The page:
Q. Since the market was down so much in January and February, I started wondering how people protect themselves from losing money when they have to take their required minimum distribution from their IRA. I will be 70 1/2 in five years, so I’m thinking of transferring all my 401k to IRA accounts while the market is back up, keep some of it in an IRA money market account or IRA CDs, so when time comes I can withdraw the money without worrying about the market being up or down. Someone said you can delay your first distribution, is this a good idea if the market is down? Another friend said not to worry about it because if the market is really down the government will waive any required distributions for those years. Do you think my idea of holding cash makes sense or is this something about which I should just not worry. Also, will the IRS tell me the amount I need to take out each year and when?
A. In late 2008 the Worker, Retiree & Employer Recovery Act was signed into law waiving any required minimum distribution (RMD) for one year only, 2009. I wouldn’t make any future plans based on this onetime waiver. Your plan to move some of your 401k/IRA monies into more conservative investments as you get closer to your RMD age makes sense to me. You could estimate your RMDs and begin moving small amounts into CDs, ultra short-term bonds or money markets when the market reaches a high point until you have accumulated an amount equal to three or four years of RMDs. Once you begin your RMDs and the amount in the conservative investments decreases, add to them when the market is high. You can take your RMD any time during the year either in a lump sum or in small distributions. If the market is up, you may want to sell some of your more aggressive holdings and take your RMD sooner than later in the year.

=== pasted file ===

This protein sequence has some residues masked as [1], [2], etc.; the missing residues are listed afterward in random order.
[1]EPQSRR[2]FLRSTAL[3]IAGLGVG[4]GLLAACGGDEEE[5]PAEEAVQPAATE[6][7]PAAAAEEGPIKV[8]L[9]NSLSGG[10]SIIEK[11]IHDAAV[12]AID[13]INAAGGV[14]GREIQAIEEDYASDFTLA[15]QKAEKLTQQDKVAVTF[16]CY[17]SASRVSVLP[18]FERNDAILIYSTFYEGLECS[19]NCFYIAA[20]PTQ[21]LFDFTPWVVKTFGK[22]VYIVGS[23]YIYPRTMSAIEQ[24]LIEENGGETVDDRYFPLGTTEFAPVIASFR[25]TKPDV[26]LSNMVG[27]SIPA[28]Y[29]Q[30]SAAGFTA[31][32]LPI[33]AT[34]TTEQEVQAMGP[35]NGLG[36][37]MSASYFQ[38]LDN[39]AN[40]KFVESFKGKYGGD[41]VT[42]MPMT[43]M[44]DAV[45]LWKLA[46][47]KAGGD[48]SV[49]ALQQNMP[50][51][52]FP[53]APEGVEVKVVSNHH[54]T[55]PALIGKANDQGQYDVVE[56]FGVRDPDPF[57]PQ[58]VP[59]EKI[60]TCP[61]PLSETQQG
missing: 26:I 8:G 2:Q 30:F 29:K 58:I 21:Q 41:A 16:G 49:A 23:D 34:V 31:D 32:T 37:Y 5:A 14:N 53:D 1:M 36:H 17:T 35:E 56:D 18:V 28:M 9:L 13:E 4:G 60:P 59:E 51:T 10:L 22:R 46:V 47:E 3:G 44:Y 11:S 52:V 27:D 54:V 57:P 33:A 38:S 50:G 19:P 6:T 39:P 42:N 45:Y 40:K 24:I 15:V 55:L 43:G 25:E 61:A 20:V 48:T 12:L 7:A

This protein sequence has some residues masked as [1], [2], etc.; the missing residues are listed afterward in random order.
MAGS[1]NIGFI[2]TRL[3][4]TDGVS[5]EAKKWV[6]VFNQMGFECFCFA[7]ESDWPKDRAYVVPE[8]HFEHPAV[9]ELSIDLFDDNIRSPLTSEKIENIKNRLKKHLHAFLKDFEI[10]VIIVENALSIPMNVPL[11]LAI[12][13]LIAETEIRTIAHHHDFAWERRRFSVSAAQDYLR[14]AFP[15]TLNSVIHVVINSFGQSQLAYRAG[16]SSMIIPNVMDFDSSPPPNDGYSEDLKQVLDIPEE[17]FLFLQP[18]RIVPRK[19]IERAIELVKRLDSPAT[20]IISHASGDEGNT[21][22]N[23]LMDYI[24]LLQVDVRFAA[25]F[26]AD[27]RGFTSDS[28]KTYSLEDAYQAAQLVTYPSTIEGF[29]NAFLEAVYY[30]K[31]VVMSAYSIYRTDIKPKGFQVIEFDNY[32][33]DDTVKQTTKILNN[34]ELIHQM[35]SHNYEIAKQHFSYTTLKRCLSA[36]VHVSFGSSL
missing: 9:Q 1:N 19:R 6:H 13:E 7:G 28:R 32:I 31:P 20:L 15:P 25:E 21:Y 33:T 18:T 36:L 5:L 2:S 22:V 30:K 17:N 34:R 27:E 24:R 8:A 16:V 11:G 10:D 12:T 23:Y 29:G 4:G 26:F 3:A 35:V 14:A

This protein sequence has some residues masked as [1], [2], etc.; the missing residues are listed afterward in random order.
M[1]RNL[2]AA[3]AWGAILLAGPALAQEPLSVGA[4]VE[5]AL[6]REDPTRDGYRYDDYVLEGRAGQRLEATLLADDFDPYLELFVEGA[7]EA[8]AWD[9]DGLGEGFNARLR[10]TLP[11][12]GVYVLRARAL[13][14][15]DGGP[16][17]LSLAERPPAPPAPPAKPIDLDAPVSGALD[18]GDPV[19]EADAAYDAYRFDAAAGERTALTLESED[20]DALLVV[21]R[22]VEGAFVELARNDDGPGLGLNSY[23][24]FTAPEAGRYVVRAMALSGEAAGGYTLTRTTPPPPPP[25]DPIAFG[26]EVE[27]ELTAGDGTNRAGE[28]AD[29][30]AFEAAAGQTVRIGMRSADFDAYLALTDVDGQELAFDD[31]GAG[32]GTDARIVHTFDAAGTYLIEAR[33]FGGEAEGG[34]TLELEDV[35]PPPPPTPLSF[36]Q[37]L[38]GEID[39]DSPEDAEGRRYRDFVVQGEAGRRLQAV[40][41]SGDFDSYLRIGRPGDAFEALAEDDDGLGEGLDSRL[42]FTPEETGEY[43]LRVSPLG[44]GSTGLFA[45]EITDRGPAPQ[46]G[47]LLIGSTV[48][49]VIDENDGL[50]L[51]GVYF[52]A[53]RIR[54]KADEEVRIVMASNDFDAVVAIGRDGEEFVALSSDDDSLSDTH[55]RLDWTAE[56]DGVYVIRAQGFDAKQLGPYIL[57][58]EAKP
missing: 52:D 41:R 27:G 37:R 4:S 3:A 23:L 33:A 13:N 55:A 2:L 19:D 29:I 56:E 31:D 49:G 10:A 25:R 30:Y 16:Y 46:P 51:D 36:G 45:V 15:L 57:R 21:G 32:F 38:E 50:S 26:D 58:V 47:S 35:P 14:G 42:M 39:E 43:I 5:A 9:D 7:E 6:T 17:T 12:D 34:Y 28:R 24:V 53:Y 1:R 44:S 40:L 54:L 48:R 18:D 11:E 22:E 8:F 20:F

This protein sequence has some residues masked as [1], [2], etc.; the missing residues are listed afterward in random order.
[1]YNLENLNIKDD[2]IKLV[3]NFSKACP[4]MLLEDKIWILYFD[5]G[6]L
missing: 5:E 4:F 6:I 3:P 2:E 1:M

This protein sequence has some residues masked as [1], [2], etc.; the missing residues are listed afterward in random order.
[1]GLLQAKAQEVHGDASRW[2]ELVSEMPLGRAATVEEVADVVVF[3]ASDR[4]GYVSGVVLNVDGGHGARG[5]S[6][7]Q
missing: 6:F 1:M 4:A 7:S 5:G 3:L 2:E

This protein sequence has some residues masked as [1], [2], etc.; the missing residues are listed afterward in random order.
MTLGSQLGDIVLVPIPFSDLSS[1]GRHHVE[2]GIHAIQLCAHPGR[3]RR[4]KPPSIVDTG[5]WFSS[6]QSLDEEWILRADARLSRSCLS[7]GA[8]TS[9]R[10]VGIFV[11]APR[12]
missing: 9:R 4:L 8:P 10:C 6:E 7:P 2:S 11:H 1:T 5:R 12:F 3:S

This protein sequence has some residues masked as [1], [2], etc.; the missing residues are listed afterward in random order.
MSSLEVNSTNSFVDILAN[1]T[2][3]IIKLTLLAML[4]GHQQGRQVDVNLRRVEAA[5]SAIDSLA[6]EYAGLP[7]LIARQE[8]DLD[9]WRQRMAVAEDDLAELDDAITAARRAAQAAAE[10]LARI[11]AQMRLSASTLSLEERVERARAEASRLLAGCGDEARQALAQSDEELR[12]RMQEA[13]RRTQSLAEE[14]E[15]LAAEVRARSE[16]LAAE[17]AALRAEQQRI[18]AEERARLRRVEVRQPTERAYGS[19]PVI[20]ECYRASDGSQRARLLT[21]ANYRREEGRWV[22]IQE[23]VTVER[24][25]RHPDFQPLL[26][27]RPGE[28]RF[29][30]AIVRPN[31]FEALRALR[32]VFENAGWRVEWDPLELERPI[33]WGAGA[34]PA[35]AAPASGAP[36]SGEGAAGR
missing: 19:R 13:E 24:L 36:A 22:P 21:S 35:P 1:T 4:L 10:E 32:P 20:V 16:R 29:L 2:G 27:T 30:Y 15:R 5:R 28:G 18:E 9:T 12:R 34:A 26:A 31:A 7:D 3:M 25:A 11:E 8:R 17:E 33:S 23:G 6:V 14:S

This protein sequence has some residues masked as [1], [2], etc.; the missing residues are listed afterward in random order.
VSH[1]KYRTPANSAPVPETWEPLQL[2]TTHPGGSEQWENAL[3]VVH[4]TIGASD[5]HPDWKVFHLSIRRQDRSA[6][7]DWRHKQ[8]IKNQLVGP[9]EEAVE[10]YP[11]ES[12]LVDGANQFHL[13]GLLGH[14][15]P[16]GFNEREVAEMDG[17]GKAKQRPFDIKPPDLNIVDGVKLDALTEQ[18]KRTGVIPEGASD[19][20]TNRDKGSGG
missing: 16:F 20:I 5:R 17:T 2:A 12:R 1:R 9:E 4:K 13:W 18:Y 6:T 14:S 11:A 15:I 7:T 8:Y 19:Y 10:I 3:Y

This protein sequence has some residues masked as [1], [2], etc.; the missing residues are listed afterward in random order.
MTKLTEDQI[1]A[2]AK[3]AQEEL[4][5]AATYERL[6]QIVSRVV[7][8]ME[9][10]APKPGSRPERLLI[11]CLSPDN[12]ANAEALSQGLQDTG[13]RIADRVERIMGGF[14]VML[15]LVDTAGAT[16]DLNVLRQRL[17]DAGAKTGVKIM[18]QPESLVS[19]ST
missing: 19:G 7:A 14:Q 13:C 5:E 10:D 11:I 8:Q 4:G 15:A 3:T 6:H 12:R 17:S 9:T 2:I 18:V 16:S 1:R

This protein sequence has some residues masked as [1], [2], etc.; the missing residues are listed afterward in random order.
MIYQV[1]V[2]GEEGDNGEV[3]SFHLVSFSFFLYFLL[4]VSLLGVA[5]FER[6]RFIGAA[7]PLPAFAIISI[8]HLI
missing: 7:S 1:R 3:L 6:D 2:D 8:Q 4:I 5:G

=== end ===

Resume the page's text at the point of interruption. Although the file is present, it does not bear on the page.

You can delay taking your first RMD. Age 70 1/2 or April 1st of the year following age 70 ½ is when required minimum distributions (RMDs) begin. If you wait until April 1st of the following year, two distributions will be required that year. The one for the previous year must come out by April 1st and the second must come out by December 31st. RMD is the amount an owner of an IRA is obligated to take out; ordinary income taxes are generally owed on this amount. The RMD is calculated by dividing the appropriate account balances as of December 31st of the preceding year by the corresponding life expectancy from the IRS life expectancy tables. If your spouse is more than 10 years younger you use the joint life expectancy table, all others will use the IRS uniform life expectancy table. Any RMD not taken is subject to a hefty 50 percent IRS penalty. All banks, brokerage houses, mutual funds and other retirement plan providers have to report minimum required distribution amounts to both the taxpayer and the IRS. You can take your RMD from one or several accounts as long as the amount taken is based on the total of all applicable accounts.
Since you have several years before your RMDs begin you may want to seek the advice of a tax or financial professional and determine if it makes sense to convert some or all of your 401k/IRA to a Roth IRA. Under current law, Roth IRAs are not subject to RMDs during the owner’s lifetime.
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Holly Nicholson is a certified financial planner in Raleigh. She cannot answer every question. Reach her at askholly.com or P.O. Box 97128, Raleigh, NC 27624